Joan Didion: Revered Writer Who Chronicle American Culture

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Joan Didion, a virtuoso prose stylist who for more than four decades explored the restless and fractured state of the American psyche in her novels, essays, reviews and memoirs, and who, as one of the “new Journalists’ of the 1960s and 1970s, helped non-fiction reporting gain status as an art form, has died at the age of 87.

With an unwavering eye and a keen intellect, Didion revealed an America in the throes of moral decay and self-deception, its citizens enslaved to false narratives that offered little explanation for how the world worked.

His strong opinions, often against the grain, on subjects as varied as the films of Woody Allen and the circulation in Los Angeles, were matched only one precise style and almost universally admired.

Many of his early works – the classic essay collections Collapse towards Bethlehem (1968) and The white album (1979) – chronicled the grim realities of mid-century California. Rather, in this sun-drenched land of fun and opportunity, America seemed to be falling apart, atomized by greed and amorality.

Didion argued “that the Norman Rockwell version of America was a convenient illusion, and if you look closely, we live in a time when fear, anxiety, isolation and loneliness were our laws. commons, ”said Martin Kaplan, professor of entertainment. , media and society at the University of Southern California, in a 2015 interview.

In her later years, Didion became known for her unbiased memoirs on death and bereavement. In The year of magical thinking (2005), she followed the elliptical, death-denying thought patterns that dominated her life after the sudden loss of her husband, John Gregory Dunne, to a heart attack at home, when he and Didion had just returned home. of a visit to their daughter in hospital.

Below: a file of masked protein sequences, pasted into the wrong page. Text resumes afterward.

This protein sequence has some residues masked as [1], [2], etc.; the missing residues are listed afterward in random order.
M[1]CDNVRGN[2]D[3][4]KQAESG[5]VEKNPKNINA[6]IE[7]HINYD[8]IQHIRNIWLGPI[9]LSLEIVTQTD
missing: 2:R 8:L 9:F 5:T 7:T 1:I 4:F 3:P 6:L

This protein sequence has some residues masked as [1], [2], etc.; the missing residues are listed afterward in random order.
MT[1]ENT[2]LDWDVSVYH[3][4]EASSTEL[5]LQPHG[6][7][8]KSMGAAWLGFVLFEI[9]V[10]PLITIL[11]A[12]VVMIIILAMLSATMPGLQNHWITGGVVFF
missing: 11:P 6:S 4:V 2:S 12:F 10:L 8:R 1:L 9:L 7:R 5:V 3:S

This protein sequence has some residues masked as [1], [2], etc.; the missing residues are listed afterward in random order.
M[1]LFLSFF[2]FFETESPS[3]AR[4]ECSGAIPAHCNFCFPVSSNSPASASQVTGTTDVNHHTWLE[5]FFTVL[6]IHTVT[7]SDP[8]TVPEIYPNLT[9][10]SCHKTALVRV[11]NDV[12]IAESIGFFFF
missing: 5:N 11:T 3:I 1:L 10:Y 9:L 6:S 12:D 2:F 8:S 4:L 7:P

“Long before what I was writing started to be published,” Didion wrote at the beginning of the book, “I developed the feeling that the meaning itself lay in the rhythms of words, sentences and paragraphs, a technique for holding back everything I thought or believed behind an increasingly impenetrable polish. Yet, she continued, “this is a case where I need more than words to find meaning This is a case in which I need whatever I think or believe is penetrable, if only for myself.

The book has sold over a million copies, won the National Book Award, and was adapted by Didion into a well-received Broadway play with her friend Vanessa Redgrave. Its success was clouded by the death of Didion’s daughter, Quintana Roo Dunne, shortly after its publication.

Speaking at an event in California in 1977

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Like Tom Wolfe and Truman Capote, Didion was one of the few writers of his time to be immediately recognizable to the general public thanks to their cultivation of an off-page mystique. Photographed for Time magazine shortly after the publication of slumped, she looked like a paragon of cold blood, posing in front of her yellow Corvette Stingray with a cigarette in her hand.

She remained a fashion icon until the end of her life, pictured for a Celine commercial in 2015 with her bobbed hair and eyes obscured by a pair of large, dark sunglasses. Yet she also explored her physical frailty, writing about her frequent migraines and revealing, in the title essay of The white album, that she had gone blind for six weeks due to an illness diagnosed as multiple sclerosis and that she had enrolled in a psychiatric clinic.

Didion and Dunne, another novelist, largely funded their literary work by writing and editing Hollywood screenplays. Set in the Hollywood social whirlwind of the 1970s, the couple hosted and partied with stars such as Warren Beatty and The Mamas and the Papas, and were among Hollywood’s highest paid screenwriters.

Their films included A star is born (1976), with Barbra Streisand and Kris Kristofferson as rising and declining rock singers, respectively; and True confessions (1981), starring Robert De Niro and Robert Duvall in an adaptation of Dunne’s Los Angeles detective story.

Didion herself often denigrated screenwriting, which she said The Parisian review was “no writing” but “notes for the director”.